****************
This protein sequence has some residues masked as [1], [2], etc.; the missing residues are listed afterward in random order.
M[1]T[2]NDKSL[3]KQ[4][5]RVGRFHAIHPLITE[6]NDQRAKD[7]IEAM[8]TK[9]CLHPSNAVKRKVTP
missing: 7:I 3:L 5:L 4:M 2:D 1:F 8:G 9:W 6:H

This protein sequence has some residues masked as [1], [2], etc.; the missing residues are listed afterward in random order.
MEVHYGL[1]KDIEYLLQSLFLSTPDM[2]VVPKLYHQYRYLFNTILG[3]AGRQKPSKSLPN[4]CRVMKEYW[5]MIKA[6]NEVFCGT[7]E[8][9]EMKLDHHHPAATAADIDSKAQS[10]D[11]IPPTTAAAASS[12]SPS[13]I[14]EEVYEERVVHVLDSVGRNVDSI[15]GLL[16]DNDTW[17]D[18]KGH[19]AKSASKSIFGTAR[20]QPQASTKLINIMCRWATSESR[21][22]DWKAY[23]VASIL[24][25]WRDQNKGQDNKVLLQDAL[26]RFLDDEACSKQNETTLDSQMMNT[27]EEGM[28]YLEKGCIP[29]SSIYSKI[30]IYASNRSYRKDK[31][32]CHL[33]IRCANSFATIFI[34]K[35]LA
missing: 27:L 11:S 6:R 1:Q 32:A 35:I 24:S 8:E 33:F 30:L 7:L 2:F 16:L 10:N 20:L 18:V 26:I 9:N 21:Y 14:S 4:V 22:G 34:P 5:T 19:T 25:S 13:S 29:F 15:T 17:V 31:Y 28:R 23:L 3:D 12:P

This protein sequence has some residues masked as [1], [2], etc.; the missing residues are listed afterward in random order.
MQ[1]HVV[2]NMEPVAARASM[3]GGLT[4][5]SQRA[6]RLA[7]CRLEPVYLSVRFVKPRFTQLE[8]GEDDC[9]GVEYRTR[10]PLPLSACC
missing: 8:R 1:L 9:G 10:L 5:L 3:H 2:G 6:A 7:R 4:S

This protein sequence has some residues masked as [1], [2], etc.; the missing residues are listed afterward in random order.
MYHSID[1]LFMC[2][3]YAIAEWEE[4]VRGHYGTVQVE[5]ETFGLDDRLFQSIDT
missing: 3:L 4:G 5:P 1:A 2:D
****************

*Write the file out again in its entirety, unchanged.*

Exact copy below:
This protein sequence has some residues masked as [1], [2], etc.; the missing residues are listed afterward in random order.
M[1]T[2]NDKSL[3]KQ[4][5]RVGRFHAIHPLITE[6]NDQRAKD[7]IEAM[8]TK[9]CLHPSNAVKRKVTP
missing: 7:I 3:L 5:L 4:M 2:D 1:F 8:G 9:W 6:H

This protein sequence has some residues masked as [1], [2], etc.; the missing residues are listed afterward in random order.
MEVHYGL[1]KDIEYLLQSLFLSTPDM[2]VVPKLYHQYRYLFNTILG[3]AGRQKPSKSLPN[4]CRVMKEYW[5]MIKA[6]NEVFCGT[7]E[8][9]EMKLDHHHPAATAADIDSKAQS[10]D[11]IPPTTAAAASS[12]SPS[13]I[14]EEVYEERVVHVLDSVGRNVDSI[15]GLL[16]DNDTW[17]D[18]KGH[19]AKSASKSIFGTAR[20]QPQASTKLINIMCRWATSESR[21][22]DWKAY[23]VASIL[24][25]WRDQNKGQDNKVLLQDAL[26]RFLDDEACSKQNETTLDSQMMNT[27]EEGM[28]YLEKGCIP[29]SSIYSKI[30]IYASNRSYRKDK[31][32]CHL[33]IRCANSFATIFI[34]K[35]LA
missing: 27:L 11:S 6:R 1:Q 32:A 35:I 24:S 8:E 33:F 30:L 7:L 2:F 16:L 10:N 20:L 18:V 26:I 9:N 21:Y 14:S 4:V 22:G 34:P 5:T 19:T 25:S 13:S 29:F 15:T 17:V 31:Y 28:R 23:L 3:D 12:P

This protein sequence has some residues masked as [1], [2], etc.; the missing residues are listed afterward in random order.
MQ[1]HVV[2]NMEPVAARASM[3]GGLT[4][5]SQRA[6]RLA[7]CRLEPVYLSVRFVKPRFTQLE[8]GEDDC[9]GVEYRTR[10]PLPLSACC
missing: 8:R 1:L 9:G 10:L 5:L 3:H 2:G 6:A 7:R 4:S

This protein sequence has some residues masked as [1], [2], etc.; the missing residues are listed afterward in random order.
MYHSID[1]LFMC[2][3]YAIAEWEE[4]VRGHYGTVQVE[5]ETFGLDDRLFQSIDT
missing: 3:L 4:G 5:P 1:A 2:D